There are 3 main Searches that are involved in a Counter Surveillance Exercise. The Searches include three main elements: a visual, electronic, and physical inspection.
The Visual Inspection is also known as a vulnerability assessment. In this phase, the team walks through the target area and looks for possible weak points that could allow an outsider to listen to private corporate discussions. The team talks to the security manager about existing security practices. This information helps the team determine whether the company has failed to implement basic security procedures that might make it easier for spies to access proprietary information.
In the Physical Search, the team checks the type and physical placement of company equipment, including telephones, fax machines, and computers. For example, a telephone wire that runs under a computer, even if it is not touching the machine, will act as an antenna. Places where bugs can be planted for good hearing, are examined.
Finally, the team checks the location and function of utilities, including the heating, ventilation, and air conditioning (HVAC) system. The team might check the ventilation system of the building to see whether air ducks could carry voices from the boardroom to another office in the facility where a corporate spy might be listening.
Electronic search. The team begins looking for electronic devices that may be transmitting signals (and proprietary information) to a remote listening post. A Counter surveillance electronic equipment designed to detect radio frequency (RF) transmitters, carrier current devices, manipulated telephones and switches, infrared devices and interferometers (transmitters that send signals to a listening post via laser beams), and microphones that transmit through copper or fiber-optic wire, is used for the Electronic Search.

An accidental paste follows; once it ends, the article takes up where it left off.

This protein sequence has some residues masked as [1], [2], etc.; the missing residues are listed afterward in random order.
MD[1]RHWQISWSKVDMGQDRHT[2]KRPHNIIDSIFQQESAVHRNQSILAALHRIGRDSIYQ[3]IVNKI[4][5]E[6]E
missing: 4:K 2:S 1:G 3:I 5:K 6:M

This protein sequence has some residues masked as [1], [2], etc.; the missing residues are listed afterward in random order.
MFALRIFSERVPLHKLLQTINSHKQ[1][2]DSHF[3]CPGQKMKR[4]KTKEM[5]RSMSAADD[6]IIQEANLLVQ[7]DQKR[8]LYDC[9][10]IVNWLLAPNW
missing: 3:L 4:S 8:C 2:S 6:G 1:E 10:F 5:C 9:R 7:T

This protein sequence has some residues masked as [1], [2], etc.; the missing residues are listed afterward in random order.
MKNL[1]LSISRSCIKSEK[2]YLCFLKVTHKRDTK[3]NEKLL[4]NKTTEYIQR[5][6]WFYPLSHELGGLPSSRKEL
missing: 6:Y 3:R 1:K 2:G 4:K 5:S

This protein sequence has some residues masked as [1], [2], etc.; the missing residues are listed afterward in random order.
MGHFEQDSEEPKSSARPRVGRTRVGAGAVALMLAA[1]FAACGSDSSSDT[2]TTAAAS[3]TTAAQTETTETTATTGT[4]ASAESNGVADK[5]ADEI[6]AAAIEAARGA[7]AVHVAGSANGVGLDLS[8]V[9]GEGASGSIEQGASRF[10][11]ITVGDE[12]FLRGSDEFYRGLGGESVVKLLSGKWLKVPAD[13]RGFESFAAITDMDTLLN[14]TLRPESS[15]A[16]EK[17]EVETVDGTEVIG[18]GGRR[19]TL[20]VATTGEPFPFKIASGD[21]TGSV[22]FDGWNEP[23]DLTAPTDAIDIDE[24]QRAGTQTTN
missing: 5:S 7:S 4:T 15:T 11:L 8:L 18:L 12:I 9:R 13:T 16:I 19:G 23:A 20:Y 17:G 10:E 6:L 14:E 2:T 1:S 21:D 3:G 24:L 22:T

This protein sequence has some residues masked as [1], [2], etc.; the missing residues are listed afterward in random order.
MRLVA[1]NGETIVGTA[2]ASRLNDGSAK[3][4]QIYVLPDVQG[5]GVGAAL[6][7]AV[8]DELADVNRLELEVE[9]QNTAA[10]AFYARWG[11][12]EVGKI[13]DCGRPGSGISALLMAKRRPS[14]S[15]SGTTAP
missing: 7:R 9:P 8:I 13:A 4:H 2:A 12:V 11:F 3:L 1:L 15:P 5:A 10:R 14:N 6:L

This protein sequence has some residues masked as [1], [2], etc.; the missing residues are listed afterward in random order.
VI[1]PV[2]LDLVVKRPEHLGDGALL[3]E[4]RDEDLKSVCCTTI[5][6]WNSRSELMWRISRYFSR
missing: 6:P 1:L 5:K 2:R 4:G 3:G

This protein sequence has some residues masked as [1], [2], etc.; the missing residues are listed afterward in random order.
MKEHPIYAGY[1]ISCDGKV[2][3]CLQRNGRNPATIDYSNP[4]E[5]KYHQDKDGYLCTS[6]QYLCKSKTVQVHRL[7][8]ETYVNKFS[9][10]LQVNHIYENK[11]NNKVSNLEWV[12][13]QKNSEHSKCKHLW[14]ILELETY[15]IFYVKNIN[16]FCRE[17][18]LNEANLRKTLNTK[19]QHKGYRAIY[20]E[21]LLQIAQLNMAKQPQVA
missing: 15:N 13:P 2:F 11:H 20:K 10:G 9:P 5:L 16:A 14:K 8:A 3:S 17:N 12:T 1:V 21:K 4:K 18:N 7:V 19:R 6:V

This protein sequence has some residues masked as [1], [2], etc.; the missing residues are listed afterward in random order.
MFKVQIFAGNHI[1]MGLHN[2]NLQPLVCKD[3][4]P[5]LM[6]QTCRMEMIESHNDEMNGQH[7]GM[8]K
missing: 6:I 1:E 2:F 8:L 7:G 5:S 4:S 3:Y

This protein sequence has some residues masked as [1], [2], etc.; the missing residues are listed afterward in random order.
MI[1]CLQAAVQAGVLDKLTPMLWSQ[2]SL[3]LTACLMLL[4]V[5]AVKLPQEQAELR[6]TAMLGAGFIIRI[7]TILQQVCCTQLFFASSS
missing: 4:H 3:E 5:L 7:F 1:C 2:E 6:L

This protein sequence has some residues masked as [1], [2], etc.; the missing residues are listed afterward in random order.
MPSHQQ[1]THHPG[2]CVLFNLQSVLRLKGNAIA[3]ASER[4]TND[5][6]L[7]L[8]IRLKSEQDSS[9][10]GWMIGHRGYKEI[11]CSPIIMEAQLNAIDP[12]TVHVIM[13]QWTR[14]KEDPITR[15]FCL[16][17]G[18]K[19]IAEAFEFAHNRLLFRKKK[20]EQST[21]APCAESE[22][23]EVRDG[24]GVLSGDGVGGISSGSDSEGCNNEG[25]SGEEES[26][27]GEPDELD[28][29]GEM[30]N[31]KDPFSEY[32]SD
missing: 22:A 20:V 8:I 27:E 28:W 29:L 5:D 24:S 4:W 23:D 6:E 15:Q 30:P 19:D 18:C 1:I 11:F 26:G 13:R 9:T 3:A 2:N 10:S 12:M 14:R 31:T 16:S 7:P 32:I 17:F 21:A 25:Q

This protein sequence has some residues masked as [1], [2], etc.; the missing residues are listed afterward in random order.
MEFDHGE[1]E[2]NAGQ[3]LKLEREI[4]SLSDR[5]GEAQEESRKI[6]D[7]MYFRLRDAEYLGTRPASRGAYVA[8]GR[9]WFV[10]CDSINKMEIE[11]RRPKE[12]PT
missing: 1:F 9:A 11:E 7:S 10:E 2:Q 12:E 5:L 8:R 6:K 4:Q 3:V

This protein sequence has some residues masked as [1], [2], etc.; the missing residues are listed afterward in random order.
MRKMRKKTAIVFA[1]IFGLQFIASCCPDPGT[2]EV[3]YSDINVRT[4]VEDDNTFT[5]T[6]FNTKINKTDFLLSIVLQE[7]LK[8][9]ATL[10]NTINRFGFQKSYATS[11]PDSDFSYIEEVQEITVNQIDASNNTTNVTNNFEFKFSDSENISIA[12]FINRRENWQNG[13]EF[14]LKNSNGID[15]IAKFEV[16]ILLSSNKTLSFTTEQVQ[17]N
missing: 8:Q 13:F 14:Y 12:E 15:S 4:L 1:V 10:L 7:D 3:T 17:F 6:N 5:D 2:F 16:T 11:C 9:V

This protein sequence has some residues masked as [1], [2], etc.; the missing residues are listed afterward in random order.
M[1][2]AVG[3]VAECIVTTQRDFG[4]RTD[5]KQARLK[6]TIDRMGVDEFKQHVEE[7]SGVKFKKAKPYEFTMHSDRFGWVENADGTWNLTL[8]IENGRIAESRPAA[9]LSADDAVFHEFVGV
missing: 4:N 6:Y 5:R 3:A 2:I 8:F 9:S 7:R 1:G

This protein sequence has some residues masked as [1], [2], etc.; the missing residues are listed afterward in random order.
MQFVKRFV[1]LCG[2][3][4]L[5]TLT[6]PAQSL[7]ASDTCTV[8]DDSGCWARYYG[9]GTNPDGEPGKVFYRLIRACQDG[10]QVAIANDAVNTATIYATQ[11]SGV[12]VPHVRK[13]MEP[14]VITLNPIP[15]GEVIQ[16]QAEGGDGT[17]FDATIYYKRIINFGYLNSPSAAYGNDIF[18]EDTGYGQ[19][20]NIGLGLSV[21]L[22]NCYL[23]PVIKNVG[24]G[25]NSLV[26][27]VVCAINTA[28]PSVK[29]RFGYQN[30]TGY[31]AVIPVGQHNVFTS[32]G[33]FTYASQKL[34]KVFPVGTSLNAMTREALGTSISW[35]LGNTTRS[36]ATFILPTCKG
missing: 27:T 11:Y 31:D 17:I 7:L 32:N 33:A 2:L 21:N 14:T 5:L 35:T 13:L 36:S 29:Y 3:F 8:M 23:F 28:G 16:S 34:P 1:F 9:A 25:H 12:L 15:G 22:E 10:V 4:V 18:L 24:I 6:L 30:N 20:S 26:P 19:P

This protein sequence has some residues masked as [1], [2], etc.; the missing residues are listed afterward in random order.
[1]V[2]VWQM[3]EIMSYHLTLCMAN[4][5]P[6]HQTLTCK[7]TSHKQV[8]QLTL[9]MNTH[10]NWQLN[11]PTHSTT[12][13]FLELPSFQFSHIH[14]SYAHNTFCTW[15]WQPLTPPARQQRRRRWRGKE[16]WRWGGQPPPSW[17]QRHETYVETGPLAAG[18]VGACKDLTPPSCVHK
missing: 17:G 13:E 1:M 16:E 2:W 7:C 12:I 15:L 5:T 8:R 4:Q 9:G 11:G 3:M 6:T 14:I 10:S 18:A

Microphones, video cameras, and other listening devices that transmit signals via RF waves can be easily purchased through the Internet or specialty magazines, mail order catalogs, books, related underground publications, and spy shops around the world. It is critical for the TSCM team to conduct an extensive search of the RF spectrum in the target area through the use of spectrum analyzers and receivers that pick up radio frequencies. The counter surveillance technician must be able to tell the difference between radio waves that belong in the target area and those that might be transmitting signals to a listening post.
A counter surveillance team will usually conduct an inspection for "esoteric" devices such as infrared transmitters or interferometers (lasers). Both listening devices transmit information with the use of invisible light. infrared or laser beam is carrying information from the target area.
Telephone lines and other telecommunication equipment (Internet connections and fax machines, for example) will also be searched thoroughly for listening devices.